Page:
Boeing Extends Closing of Seattle-Area Plants on Virus Worry
(Bloomberg) -- Boeing Co. decided to keep its Seattle-area commercial manufacturing hub closed indefinitely as state health officials work to contain a Covid-19 outbreak and its suppliers show signs of stress.
The factories, including a hulking plant where all of the company’s wide-body jets are built, had been scheduled to reopen late Tuesday evening following an earlier two-week closure. The safety of employees and recommendations of government health authorities were among the considerations, the Chicago-based planemaker said in a statement.
The pandemic injects fresh uncertainty into Boeing’s plans to restart 737 Max production, which was closed in January, about 10 months after global authorities grounded those jets following two fatal crashes. Also in flux is whether the disruption from the outbreak will stymie the company’s efforts to end the flying ban by midyear.
Boeing has about 135 confirmed coronavirus cases among its global workforce, according to a spokesman. The aviation titan made the decision to shutter its Washington state facilities and ask employees to telecommute, where possible, after an employee at its Everett campus died last month. Nearly half the company’s total workforce is based in the Puget Sound region, an early epicenter of the outbreak in the U.S.
At other sites that have remained open, Boeing is taking additional measures to protect employees. These include more frequent and thorough cleaning of work and common areas and staggered shift times to reduce the flow of employees arriving and departing work, the company said.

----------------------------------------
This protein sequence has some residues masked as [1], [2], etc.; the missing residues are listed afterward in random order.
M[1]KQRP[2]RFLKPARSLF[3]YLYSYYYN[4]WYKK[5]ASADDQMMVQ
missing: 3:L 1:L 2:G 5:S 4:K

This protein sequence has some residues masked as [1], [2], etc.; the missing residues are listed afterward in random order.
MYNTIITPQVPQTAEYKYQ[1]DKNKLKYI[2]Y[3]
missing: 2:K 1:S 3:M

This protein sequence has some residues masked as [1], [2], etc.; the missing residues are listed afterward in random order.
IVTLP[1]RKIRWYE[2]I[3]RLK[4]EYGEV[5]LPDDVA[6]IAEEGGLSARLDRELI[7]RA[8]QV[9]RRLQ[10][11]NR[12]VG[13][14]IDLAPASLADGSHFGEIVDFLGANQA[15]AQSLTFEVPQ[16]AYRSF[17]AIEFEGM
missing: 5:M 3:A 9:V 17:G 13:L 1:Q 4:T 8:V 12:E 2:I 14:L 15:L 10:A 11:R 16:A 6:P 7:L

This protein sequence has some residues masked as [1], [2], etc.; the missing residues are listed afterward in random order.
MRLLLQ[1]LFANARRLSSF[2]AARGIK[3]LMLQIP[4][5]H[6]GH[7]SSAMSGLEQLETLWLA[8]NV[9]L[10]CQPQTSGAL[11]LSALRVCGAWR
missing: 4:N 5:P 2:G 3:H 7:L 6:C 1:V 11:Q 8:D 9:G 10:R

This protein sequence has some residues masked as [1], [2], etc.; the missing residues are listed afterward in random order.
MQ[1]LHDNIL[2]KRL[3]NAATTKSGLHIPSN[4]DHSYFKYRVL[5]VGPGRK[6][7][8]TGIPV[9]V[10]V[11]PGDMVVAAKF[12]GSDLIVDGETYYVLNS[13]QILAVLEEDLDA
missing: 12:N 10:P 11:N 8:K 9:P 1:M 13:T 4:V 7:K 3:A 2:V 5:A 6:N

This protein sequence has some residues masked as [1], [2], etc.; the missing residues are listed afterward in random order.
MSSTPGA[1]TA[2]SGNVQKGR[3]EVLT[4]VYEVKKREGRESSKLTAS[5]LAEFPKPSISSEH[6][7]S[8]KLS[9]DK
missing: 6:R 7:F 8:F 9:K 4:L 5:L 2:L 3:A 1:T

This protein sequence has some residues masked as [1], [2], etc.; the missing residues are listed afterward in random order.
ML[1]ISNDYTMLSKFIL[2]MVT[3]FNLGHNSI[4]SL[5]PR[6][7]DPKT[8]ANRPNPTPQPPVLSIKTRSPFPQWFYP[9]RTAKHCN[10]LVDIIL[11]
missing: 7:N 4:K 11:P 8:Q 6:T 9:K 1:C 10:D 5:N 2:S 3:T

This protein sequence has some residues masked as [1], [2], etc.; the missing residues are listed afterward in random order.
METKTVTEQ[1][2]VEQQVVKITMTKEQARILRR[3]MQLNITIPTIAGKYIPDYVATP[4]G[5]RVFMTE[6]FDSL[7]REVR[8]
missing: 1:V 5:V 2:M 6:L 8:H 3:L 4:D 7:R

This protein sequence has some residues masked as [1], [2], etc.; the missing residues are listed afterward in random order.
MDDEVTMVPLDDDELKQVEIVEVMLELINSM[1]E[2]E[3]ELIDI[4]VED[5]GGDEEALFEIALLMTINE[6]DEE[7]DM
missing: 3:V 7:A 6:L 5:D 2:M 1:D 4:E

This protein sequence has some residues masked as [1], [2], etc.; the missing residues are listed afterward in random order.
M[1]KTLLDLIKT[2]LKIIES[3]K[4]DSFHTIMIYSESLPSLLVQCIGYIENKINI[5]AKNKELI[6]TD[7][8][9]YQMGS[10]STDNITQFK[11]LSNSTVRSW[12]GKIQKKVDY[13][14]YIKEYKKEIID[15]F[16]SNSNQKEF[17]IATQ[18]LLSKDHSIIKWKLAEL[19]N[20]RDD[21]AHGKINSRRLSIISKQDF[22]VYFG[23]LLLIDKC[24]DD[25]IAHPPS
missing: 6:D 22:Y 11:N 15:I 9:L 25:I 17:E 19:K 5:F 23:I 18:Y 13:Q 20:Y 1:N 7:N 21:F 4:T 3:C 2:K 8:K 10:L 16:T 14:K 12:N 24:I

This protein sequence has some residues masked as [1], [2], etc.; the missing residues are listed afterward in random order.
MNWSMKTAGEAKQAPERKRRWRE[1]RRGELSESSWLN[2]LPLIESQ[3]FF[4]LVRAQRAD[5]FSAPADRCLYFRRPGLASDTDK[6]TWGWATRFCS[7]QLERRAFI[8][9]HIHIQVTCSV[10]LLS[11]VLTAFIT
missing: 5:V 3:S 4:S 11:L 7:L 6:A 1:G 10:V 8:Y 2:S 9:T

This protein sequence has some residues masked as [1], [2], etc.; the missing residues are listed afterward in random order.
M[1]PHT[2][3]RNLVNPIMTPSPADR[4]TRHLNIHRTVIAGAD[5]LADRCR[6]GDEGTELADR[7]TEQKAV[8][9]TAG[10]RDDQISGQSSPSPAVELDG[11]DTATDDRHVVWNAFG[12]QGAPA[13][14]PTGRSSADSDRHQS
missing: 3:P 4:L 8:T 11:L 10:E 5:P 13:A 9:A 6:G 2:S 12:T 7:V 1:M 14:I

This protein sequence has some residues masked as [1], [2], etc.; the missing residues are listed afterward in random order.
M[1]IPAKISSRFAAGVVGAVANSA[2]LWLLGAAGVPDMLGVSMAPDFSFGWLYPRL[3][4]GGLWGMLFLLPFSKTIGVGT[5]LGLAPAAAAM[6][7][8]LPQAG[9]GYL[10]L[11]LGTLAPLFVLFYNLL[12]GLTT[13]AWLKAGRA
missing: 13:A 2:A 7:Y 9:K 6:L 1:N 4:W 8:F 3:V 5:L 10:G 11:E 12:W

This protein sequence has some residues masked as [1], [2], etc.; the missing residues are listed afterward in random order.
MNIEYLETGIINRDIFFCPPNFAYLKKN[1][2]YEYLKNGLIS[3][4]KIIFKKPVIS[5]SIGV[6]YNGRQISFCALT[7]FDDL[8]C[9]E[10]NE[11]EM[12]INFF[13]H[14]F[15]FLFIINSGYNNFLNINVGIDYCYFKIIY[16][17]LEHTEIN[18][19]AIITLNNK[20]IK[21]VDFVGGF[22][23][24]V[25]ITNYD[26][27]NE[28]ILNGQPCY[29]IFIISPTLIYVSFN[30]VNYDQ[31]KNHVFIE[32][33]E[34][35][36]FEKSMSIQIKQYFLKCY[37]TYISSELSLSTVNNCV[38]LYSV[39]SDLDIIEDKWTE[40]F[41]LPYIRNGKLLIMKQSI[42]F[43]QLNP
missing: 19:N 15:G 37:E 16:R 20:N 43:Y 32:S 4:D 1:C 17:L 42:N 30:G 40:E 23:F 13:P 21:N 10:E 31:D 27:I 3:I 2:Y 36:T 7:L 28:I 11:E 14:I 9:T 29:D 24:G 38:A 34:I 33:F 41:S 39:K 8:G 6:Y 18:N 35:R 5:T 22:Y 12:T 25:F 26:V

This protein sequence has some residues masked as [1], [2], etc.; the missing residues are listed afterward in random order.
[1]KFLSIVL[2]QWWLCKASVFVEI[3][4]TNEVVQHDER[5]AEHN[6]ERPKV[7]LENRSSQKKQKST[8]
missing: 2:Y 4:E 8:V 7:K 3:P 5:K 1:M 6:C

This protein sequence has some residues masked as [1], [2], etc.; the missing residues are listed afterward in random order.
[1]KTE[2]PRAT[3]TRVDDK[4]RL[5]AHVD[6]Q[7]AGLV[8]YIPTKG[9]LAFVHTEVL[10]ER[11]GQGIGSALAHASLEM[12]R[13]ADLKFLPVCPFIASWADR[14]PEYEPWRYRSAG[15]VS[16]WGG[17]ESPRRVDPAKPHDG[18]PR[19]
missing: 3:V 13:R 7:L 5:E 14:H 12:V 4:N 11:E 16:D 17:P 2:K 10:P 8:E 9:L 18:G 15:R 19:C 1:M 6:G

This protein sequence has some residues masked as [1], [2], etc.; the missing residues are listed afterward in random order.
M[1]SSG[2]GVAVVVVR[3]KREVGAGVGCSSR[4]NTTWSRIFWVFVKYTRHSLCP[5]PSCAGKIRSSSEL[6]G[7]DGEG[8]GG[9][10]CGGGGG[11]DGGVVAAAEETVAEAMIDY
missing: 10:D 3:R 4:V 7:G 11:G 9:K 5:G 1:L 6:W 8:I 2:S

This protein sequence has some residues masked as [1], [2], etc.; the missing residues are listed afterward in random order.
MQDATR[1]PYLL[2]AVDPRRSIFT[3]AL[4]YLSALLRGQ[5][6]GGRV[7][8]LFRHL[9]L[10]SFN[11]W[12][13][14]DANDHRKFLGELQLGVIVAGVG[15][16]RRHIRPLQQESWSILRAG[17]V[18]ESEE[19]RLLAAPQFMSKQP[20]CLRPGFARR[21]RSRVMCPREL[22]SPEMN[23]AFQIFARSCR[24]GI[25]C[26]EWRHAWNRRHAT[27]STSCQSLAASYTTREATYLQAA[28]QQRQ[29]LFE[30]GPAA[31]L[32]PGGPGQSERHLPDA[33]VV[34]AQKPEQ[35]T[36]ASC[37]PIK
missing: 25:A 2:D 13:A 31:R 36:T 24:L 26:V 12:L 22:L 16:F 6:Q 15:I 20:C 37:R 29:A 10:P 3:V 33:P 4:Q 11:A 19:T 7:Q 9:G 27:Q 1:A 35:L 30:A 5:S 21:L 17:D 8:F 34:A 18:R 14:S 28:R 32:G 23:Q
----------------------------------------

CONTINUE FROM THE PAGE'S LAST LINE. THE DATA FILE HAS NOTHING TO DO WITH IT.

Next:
Boeing offered buyouts to all 161,000 of its employees last week, and a person familiar with the matter said then that the company is taking a closer look at reducing manufacturing rates for wide-body jets amid plunging demand. It later said the buyout is being offered to all eligible employees and will provide information on the terms within four weeks. The planemaker is trying to conserve cash as airlines around the world slash schedules, moving about half their planes into storage, according to data provider Cirium.
“When the world emerges from the pandemic, the size of the commercial market and the types of products and services our customers want and need will likely be different,” Chief Executive Officer David Calhoun told employees last week in a message.
While the company has told Congress that the industry needs some $60 billion in federal assistance, Calhoun has blanched at the strings that would potentially be attached.
Boeing shares, which rose 1% to $124.52 at the close in New York on April 3, have tumbled 62% so far this year in the biggest drop on the Dow Jones Industrial Average.
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